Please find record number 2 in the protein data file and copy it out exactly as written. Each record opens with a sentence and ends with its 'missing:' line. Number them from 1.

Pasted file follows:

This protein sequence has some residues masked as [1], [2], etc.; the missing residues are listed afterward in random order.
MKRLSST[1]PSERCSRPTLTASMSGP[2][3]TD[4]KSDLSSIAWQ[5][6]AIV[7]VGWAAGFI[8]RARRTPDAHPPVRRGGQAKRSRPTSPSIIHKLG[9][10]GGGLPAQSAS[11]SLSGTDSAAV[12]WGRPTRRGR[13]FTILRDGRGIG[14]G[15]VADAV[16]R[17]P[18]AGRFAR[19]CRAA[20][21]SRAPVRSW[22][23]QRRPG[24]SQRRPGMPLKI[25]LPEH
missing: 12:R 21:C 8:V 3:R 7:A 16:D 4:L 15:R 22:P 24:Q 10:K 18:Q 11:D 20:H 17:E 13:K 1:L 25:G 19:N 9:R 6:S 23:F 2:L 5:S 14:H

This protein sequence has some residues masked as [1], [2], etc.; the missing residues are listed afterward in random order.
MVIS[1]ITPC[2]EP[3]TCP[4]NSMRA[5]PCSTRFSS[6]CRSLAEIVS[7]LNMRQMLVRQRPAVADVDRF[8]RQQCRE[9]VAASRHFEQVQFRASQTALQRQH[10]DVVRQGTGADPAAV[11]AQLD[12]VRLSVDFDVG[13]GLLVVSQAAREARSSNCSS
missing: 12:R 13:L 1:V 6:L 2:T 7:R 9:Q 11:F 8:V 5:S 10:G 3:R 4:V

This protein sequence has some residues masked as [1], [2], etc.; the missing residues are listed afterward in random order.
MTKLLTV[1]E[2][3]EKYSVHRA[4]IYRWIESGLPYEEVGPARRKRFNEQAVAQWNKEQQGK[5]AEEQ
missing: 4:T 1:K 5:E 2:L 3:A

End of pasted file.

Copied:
This protein sequence has some residues masked as [1], [2], etc.; the missing residues are listed afterward in random order.
MVIS[1]ITPC[2]EP[3]TCP[4]NSMRA[5]PCSTRFSS[6]CRSLAEIVS[7]LNMRQMLVRQRPAVADVDRF[8]RQQCRE[9]VAASRHFEQVQFRASQTALQRQH[10]DVVRQGTGADPAAV[11]AQLD[12]VRLSVDFDVG[13]GLLVVSQAAREARSSNCSS
missing: 12:R 13:L 1:V 6:L 2:T 7:R 9:Q 11:F 8:V 5:S 10:G 3:R 4:V